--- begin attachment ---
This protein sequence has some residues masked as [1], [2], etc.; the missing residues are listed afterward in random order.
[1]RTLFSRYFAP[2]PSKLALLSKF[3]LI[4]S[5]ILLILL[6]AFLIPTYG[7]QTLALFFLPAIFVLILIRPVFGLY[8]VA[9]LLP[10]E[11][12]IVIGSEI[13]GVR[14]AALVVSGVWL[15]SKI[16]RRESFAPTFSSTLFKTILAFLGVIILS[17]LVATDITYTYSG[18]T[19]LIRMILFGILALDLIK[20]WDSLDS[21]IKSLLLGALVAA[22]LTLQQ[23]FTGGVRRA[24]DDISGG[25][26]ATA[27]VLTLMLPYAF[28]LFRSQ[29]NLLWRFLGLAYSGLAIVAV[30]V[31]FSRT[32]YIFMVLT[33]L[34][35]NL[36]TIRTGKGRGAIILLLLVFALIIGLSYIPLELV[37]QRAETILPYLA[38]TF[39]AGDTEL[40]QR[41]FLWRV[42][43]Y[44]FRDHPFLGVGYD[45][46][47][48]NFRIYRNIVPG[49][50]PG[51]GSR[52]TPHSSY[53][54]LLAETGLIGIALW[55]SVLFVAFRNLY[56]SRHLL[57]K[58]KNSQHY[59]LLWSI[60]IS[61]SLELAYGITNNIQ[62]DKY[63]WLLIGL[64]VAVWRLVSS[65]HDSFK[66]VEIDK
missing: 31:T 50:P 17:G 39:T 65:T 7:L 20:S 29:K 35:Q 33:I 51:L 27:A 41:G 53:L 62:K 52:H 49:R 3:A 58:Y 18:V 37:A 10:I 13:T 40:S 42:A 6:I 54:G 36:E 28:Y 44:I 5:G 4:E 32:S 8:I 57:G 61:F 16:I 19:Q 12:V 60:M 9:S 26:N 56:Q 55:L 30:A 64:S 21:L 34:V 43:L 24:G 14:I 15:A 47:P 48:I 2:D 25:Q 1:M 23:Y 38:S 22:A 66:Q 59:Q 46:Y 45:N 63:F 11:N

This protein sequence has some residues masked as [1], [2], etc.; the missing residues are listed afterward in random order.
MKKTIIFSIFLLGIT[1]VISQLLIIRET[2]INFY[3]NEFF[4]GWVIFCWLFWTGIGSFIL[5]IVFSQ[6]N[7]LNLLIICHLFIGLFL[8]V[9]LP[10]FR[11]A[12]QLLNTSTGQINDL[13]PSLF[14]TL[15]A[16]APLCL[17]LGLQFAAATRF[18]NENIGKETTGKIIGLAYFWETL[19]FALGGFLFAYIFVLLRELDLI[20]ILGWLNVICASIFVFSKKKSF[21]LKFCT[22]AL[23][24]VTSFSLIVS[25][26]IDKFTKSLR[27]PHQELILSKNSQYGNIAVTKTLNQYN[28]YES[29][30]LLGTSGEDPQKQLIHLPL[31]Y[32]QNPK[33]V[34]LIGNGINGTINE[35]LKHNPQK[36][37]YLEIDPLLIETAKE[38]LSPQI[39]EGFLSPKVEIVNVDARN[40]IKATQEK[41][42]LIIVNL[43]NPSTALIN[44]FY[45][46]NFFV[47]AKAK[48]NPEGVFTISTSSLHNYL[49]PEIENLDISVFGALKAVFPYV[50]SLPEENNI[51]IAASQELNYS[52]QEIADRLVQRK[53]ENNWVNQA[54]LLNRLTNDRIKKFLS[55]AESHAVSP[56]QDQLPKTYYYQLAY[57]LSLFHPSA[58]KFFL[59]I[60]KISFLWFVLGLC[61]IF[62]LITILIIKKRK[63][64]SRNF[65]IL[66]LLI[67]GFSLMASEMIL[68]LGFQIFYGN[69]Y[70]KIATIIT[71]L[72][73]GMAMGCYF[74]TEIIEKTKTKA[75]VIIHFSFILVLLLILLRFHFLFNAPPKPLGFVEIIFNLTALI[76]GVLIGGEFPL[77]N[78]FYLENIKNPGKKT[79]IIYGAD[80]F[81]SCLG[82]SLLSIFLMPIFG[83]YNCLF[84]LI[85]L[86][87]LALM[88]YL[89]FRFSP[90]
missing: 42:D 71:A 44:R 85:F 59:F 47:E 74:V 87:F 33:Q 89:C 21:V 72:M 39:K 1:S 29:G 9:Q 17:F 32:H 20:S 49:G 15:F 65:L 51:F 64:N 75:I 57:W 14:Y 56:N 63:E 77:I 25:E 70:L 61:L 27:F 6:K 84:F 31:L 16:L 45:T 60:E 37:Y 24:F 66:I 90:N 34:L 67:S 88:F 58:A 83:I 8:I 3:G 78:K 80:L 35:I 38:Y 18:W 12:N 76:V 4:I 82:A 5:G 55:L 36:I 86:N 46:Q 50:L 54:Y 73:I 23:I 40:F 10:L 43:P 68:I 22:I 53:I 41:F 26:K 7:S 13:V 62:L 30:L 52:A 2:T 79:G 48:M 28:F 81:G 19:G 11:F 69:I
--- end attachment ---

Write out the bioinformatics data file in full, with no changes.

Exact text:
This protein sequence has some residues masked as [1], [2], etc.; the missing residues are listed afterward in random order.
[1]RTLFSRYFAP[2]PSKLALLSKF[3]LI[4]S[5]ILLILL[6]AFLIPTYG[7]QTLALFFLPAIFVLILIRPVFGLY[8]VA[9]LLP[10]E[11][12]IVIGSEI[13]GVR[14]AALVVSGVWL[15]SKI[16]RRESFAPTFSSTLFKTILAFLGVIILS[17]LVATDITYTYSG[18]T[19]LIRMILFGILALDLIK[20]WDSLDS[21]IKSLLLGALVAA[22]LTLQQ[23]FTGGVRRA[24]DDISGG[25][26]ATA[27]VLTLMLPYAF[28]LFRSQ[29]NLLWRFLGLAYSGLAIVAV[30]V[31]FSRT[32]YIFMVLT[33]L[34][35]NL[36]TIRTGKGRGAIILLLLVFALIIGLSYIPLELV[37]QRAETILPYLA[38]TF[39]AGDTEL[40]QR[41]FLWRV[42][43]Y[44]FRDHPFLGVGYD[45][46][47][48]NFRIYRNIVPG[49][50]PG[51]GSR[52]TPHSSY[53][54]LLAETGLIGIALW[55]SVLFVAFRNLY[56]SRHLL[57]K[58]KNSQHY[59]LLWSI[60]IS[61]SLELAYGITNNIQ[62]DKY[63]WLLIGL[64]VAVWRLVSS[65]HDSFK[66]VEIDK
missing: 31:T 50:P 17:G 39:T 65:T 7:L 20:S 29:K 35:Q 33:I 51:L 27:A 41:G 53:L 62:K 52:H 49:R 3:A 58:Y 18:V 37:A 10:I 13:T 40:S 42:A 6:I 54:G 36:E 28:Y 44:I 5:G 4:E 32:S 8:I 57:G 61:F 16:I 19:Q 12:V 60:M 9:S 26:N 56:Q 55:L 30:A 64:S 21:L 34:V 43:L 24:G 14:I 15:A 47:P 48:I 2:D 25:Q 1:M 23:Y 38:S 22:A 66:Q 59:Q 46:Y 45:N 63:F 11:N

This protein sequence has some residues masked as [1], [2], etc.; the missing residues are listed afterward in random order.
MKKTIIFSIFLLGIT[1]VISQLLIIRET[2]INFY[3]NEFF[4]GWVIFCWLFWTGIGSFIL[5]IVFSQ[6]N[7]LNLLIICHLFIGLFL[8]V[9]LP[10]FR[11]A[12]QLLNTSTGQINDL[13]PSLF[14]TL[15]A[16]APLCL[17]LGLQFAAATRF[18]NENIGKETTGKIIGLAYFWETL[19]FALGGFLFAYIFVLLRELDLI[20]ILGWLNVICASIFVFSKKKSF[21]LKFCT[22]AL[23][24]VTSFSLIVS[25][26]IDKFTKSLR[27]PHQELILSKNSQYGNIAVTKTLNQYN[28]YES[29][30]LLGTSGEDPQKQLIHLPL[31]Y[32]QNPK[33]V[34]LIGNGINGTINE[35]LKHNPQK[36][37]YLEIDPLLIETAKE[38]LSPQI[39]EGFLSPKVEIVNVDARN[40]IKATQEK[41][42]LIIVNL[43]NPSTALIN[44]FY[45][46]NFFV[47]AKAK[48]NPEGVFTISTSSLHNYL[49]PEIENLDISVFGALKAVFPYV[50]SLPEENNI[51]IAASQELNYS[52]QEIADRLVQRK[53]ENNWVNQA[54]LLNRLTNDRIKKFLS[55]AESHAVSP[56]QDQLPKTYYYQLAY[57]LSLFHPSA[58]KFFL[59]I[60]KISFLWFVLGLC[61]IF[62]LITILIIKKRK[63][64]SRNF[65]IL[66]LLI[67]GFSLMASEMIL[68]LGFQIFYGN[69]Y[70]KIATIIT[71]L[72][73]GMAMGCYF[74]TEIIEKTKTKA[75]VIIHFSFILVLLLILLRFHFLFNAPPKPLGFVEIIFNLTALI[76]GVLIGGEFPL[77]N[78]FYLENIKNPGKKT[79]IIYGAD[80]F[81]SCLG[82]SLLSIFLMPIFG[83]YNCLF[84]LI[85]L[86][87]LALM[88]YL[89]FRFSP[90]
missing: 42:D 71:A 44:R 85:F 59:F 47:E 74:V 87:F 33:Q 89:C 21:V 72:M 39:K 1:S 29:G 9:Q 17:F 32:H 20:S 49:G 15:F 65:L 51:F 64:N 75:I 57:W 14:Y 56:N 63:E 77:I 25:E 70:L 61:L 27:F 6:K 84:F 31:L 16:L 45:T 60:E 37:Y 24:F 66:I 90:N 34:L 67:S 88:F 58:A 83:I 8:I 3:G 78:K 80:L 35:I 38:Y 18:W 12:N 76:V 4:I 82:A 5:G 55:L 36:I 86:N 46:Q 50:L 54:Y 73:I 23:I 40:F 10:L 43:P 68:I 22:I 53:I 41:F 26:K 7:S 13:V 62:L 30:L 52:A 2:T 79:G 48:M 28:F 81:G 19:G 11:F 69:I